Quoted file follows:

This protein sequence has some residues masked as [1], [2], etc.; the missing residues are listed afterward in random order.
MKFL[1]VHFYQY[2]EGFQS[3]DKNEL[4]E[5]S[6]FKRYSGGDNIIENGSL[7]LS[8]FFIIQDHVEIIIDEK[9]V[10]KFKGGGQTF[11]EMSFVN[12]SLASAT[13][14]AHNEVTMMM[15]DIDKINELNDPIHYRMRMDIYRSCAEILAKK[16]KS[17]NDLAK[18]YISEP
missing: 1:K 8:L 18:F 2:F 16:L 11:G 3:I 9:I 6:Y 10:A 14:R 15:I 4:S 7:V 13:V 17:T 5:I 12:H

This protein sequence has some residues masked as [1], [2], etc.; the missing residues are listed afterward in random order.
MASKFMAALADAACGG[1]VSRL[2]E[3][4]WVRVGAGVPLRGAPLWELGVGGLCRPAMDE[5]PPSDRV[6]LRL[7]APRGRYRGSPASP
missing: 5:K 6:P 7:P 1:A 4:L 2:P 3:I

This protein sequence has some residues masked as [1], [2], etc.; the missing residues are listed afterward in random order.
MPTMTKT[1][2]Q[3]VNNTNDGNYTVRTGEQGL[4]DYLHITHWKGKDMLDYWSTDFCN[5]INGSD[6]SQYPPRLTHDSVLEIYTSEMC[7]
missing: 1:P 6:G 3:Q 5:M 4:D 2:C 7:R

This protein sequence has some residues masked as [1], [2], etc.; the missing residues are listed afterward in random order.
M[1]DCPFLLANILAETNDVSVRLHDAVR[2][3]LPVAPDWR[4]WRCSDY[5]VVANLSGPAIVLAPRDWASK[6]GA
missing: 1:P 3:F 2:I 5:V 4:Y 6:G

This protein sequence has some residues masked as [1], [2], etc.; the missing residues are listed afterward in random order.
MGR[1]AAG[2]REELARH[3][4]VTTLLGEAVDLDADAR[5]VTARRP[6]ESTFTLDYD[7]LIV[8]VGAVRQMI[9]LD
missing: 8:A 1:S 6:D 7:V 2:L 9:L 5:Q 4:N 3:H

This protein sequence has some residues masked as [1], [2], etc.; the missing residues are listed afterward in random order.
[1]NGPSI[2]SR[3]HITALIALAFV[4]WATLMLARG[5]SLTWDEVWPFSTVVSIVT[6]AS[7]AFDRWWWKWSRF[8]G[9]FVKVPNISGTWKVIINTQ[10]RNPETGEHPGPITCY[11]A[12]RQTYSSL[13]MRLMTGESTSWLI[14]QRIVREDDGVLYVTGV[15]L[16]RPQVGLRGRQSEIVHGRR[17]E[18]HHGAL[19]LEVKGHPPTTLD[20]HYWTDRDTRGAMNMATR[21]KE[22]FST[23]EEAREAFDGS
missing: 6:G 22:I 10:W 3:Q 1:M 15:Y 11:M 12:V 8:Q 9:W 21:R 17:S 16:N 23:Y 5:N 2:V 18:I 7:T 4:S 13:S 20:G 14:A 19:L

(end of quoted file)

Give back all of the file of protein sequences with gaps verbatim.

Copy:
This protein sequence has some residues masked as [1], [2], etc.; the missing residues are listed afterward in random order.
MKFL[1]VHFYQY[2]EGFQS[3]DKNEL[4]E[5]S[6]FKRYSGGDNIIENGSL[7]LS[8]FFIIQDHVEIIIDEK[9]V[10]KFKGGGQTF[11]EMSFVN[12]SLASAT[13][14]AHNEVTMMM[15]DIDKINELNDPIHYRMRMDIYRSCAEILAKK[16]KS[17]NDLAK[18]YISEP
missing: 1:K 8:L 18:F 2:F 16:L 11:G 3:I 9:I 6:Y 10:A 14:R 15:I 4:S 7:V 13:V 17:T 5:I 12:H

This protein sequence has some residues masked as [1], [2], etc.; the missing residues are listed afterward in random order.
MASKFMAALADAACGG[1]VSRL[2]E[3][4]WVRVGAGVPLRGAPLWELGVGGLCRPAMDE[5]PPSDRV[6]LRL[7]APRGRYRGSPASP
missing: 5:K 6:P 7:P 1:A 4:L 2:P 3:I

This protein sequence has some residues masked as [1], [2], etc.; the missing residues are listed afterward in random order.
MPTMTKT[1][2]Q[3]VNNTNDGNYTVRTGEQGL[4]DYLHITHWKGKDMLDYWSTDFCN[5]INGSD[6]SQYPPRLTHDSVLEIYTSEMC[7]
missing: 1:P 6:G 3:Q 5:M 4:D 2:C 7:R

This protein sequence has some residues masked as [1], [2], etc.; the missing residues are listed afterward in random order.
M[1]DCPFLLANILAETNDVSVRLHDAVR[2][3]LPVAPDWR[4]WRCSDY[5]VVANLSGPAIVLAPRDWASK[6]GA
missing: 1:P 3:F 2:I 5:V 4:Y 6:G

This protein sequence has some residues masked as [1], [2], etc.; the missing residues are listed afterward in random order.
MGR[1]AAG[2]REELARH[3][4]VTTLLGEAVDLDADAR[5]VTARRP[6]ESTFTLDYD[7]LIV[8]VGAVRQMI[9]LD
missing: 8:A 1:S 6:D 7:V 2:L 9:L 5:Q 4:N 3:H

This protein sequence has some residues masked as [1], [2], etc.; the missing residues are listed afterward in random order.
[1]NGPSI[2]SR[3]HITALIALAFV[4]WATLMLARG[5]SLTWDEVWPFSTVVSIVT[6]AS[7]AFDRWWWKWSRF[8]G[9]FVKVPNISGTWKVIINTQ[10]RNPETGEHPGPITCY[11]A[12]RQTYSSL[13]MRLMTGESTSWLI[14]QRIVREDDGVLYVTGV[15]L[16]RPQVGLRGRQSEIVHGRR[17]E[18]HHGAL[19]LEVKGHPPTTLD[20]HYWTDRDTRGAMNMATR[21]KE[22]FST[23]EEAREAFDGS
missing: 6:G 22:I 10:W 3:Q 1:M 15:Y 11:M 12:V 8:Q 9:W 21:R 17:S 16:N 23:Y 5:N 2:V 18:I 7:T 4:S 13:S 20:G 14:A 19:L